Sean Scully Art Horizon III
Last semester in my Contemporary Art History class I learned about an artist named Sean Scully. We watched an Art 21 segment that started with him talking about his move from Ireland to Germany and how inspiring the landscapes were to him and his work. He continued about how he used to paint form the cityscapes in Ireland but he couldn't help but be moved by the landscapes that now surrounded him. He was fascinated with the colors, and the components of the scenes. At the time I wasn't familiar with his work, so when they moved to a scene of him working in his studio I was quite surprised to see that he is a colorist. At the time I wasn't really sure how I felt about his work. I often find it difficult to relate to minimalist work. Scully works on a huge scale with large blocks of color. He often creates patterns, especially checkerboard patterns that Scully relates to both the landscapes, and the current culture of his homeland, Ireland. In his previous work Sully would mask off the color blocks creating hard edges, but in his current work he leaves softer edges, allowing the colors to overlap.
In December I had the opportunity to see Scully's work first-hand at Art Basel in Miami. The scale alone was impressive. Having been exposed to his work just a few weeks earlier made me take pause to look more closely. Although I still didn't truly understand his work, I did have an understanding of his background and inspirations which made it more relatable. When I considered it more in terms of an impressionist painting it made more sense. While he is inspired by his surroundings, he breaks the images down to the most basic elements of colors.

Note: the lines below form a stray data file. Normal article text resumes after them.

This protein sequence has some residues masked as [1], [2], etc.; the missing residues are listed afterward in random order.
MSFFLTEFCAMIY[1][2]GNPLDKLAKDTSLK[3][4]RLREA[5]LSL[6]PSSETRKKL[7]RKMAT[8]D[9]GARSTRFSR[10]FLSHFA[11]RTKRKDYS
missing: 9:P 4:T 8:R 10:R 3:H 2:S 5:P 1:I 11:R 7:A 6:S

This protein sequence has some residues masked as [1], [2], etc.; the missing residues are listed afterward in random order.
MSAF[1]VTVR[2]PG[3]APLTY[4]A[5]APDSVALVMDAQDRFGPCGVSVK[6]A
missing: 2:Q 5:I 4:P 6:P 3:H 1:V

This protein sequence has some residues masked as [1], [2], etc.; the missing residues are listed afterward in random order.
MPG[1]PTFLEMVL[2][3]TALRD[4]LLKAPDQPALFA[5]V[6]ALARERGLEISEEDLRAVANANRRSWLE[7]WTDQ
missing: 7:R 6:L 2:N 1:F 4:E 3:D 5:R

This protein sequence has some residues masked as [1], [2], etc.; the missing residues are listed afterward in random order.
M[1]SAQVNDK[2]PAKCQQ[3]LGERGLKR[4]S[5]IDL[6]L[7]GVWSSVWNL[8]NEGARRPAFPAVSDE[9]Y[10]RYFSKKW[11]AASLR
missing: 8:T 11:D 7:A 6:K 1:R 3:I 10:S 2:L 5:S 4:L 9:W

Last week we had a visiting artist who looked at my more recent work and related the individual panels to Scully's work. Until she pointed tis out, I never made the connection, but many of the individual panels do in fact resemble his work. At this point my plan is to work on the grid to create an image that I can relate to, then line the individual panels up creating an entirely new whole using the same components. The individual panels then become almost as important as the unit as a whole. I suddenly have a renewed interest in his work and feel his approach to his work can probably influence how I look at the individual panels I am working on.
Cyndy Epps, Empty Spaces